SCOTUS Signals Interest in California Unclaimed Property Case

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By Laura Mahoney

March 9 — Although Supreme Court Justice Samuel A. Alito recently signaled that the court is troubled by aggressive state unclaimed property laws, it will be at least a few years before the right case could reach the court, several attorneys told Bloomberg BNA.

In the meantime, practitioners said they hope—but don't expect—that state officials take Alito's critique of a trend among states to shorten escheat periods with minimal notification procedures as a warning that they must do better to reunite people with their property.

Alito's critique came in a concurrence issued with a denial of review in a challenge to California's unclaimed property law (Taylor v. Yee, 2016 BL 58860, U.S., No. 15-169, review denied, 2/29/16).

“What's been great about the concurrence is it has definitely spurred a dialogue,” Diann L. Smith, counsel with McDermott Will & Emery in Washington, D.C., told Bloomberg BNA March 9. “It will take a few years to see if any changes are made.”

Confiscating Assets

Alito said the California law in question allows the state to “confiscate” assets such as forgotten security deposits, uncashed money orders and unused insurance benefits. In recent years, California and other states have shortened the dormancy periods before property can be considered abandoned from as long as 15 years to three, Alito said.

“This trend—combining shortened escheat periods with minimal notification procedures—raises important due process concerns,” Alito said, with Justice Clarence Thomas concurring. “As advances in technology make it easier and easier to identify and locate property owners, many states appear to be doing less and less to meet their constitutional obligation to provide adequate notice before escheating private property.”

Alito said that although the case at hand had a convoluted history that made it a poor vehicle to review the questions he raised, the “constitutionality of current state escheat laws is a question that may merit review in a future case.”

One case to watch was filed in July 2015 in Delaware Chancery Court involving two Belgian scientists who created a new drug to treat Hepatitis B but lost their shares in the biopharmaceutical company they founded when the state escheated the shares and liquidated them three days later (JLI Invest S.A. v. Cook, Del. Ch., 11274-VCN, stayed, 11/10/15).

Making Contact

The plaintiffs allege the company was in regular contact with them, and the state failed to make basic attempts to contact them as is required by law before selling their shares. In addition, the scientists allege state law doesn't allow Delaware to escheat property from foreign persons.

The case has been stayed until the plaintiffs resolve their appeal before the Delaware Tax Appeal Board. The two scientists received $1 million back from the state, but the escheat happened shortly before Merck Co. bought their company. If they still had their shares at the time of the buyout, they would have received a total of $13.7 million.

Ethan Millar, an attorney with Alston & Bird LLP in Los Angeles, who represents the plaintiffs in the Delaware case, said strong facts and sympathetic plaintiffs make it a strong one. A ruling in the Delaware courts in their favor could come long before a Supreme Court ruling.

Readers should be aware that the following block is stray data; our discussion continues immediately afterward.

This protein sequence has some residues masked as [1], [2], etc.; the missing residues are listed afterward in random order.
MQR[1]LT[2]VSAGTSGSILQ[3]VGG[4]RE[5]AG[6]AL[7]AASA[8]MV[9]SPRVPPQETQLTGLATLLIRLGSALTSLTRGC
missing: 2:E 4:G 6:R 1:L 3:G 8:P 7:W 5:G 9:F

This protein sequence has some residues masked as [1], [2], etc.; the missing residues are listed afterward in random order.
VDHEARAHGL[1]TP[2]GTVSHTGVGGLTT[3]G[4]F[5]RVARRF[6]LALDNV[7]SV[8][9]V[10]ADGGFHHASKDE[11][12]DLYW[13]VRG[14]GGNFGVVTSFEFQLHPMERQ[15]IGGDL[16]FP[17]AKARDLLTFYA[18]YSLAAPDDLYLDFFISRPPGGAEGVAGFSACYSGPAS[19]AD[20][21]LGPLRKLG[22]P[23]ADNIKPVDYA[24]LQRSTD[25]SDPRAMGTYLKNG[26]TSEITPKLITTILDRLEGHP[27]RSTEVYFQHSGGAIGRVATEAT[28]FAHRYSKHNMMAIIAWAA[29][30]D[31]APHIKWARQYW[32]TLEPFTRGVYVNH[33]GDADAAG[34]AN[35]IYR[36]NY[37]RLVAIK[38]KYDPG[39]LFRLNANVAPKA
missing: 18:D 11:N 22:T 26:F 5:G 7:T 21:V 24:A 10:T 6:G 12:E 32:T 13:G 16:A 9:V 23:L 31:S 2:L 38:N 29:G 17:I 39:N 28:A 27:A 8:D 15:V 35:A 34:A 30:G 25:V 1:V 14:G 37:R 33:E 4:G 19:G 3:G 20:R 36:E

“I hope we don't have to go all the way to the Supreme Court to get justice,” he told Bloomberg BNA March 8.

Millar also represented the Unclaimed Property Professionals Organization in a motion to file an amicus brief with the Supreme Court in the Taylor v. Yee case.

Contingency Auditors

In his concurrence, Alito didn't mention the trend of states hiring outside auditors to work on a contingency fee basis to review records of asset holders such as financial institutions and identify what they consider to be abandoned property that can be escheated, Jennifer Borden, an attorney with Borden Consulting Group LLC in Boston, told Bloomberg BNA March 8.

The auditors are moving states toward deeming property unclaimed if an account has been inactive for three years, often without contacting the asset holders, Borden said. This is troubling for assets that are held without action for long periods such as retirement accounts or other tax-favored vehicles, or stock that doesn't offer dividends.

Borden represented the Shareholder Services Association and the Securities Transfer Association in a motion to file a brief in support of the plaintiffs in Taylor v. Yee.

Millar and Borden pointed out that the states are willing to use resources such as databases and public records to find people, for example by matching bank records to tax return information to collect unpaid taxes.

“At the same time, if they are willing to use it for that purpose, why can't they use it for the purpose of getting the property back to its owner?” Millar said.

Short of a Supreme Court ruling, rulings in the pending Delaware case or others against state UPL actions could make a difference, Smith said. If the rulings include damages and fees against the states that hurt them financially, the cases could change state rules, she said.

“The concurrence should be a wake-up call,” Smith said.

To contact the reporter on this story: Laura Mahoney in Sacramento, Calif. at

To contact the editor responsible for this story: Ryan Tuck at

For More Information

The Taylor v. Yee opinion is at

The JLI Invest S.A. v. Cook complaint is at

For additional discussion of unclaimed property in California and Delaware, see Corporate Income Tax Navigator, at California 14 and Corporate Income Tax Navigator, at Delaware 14.

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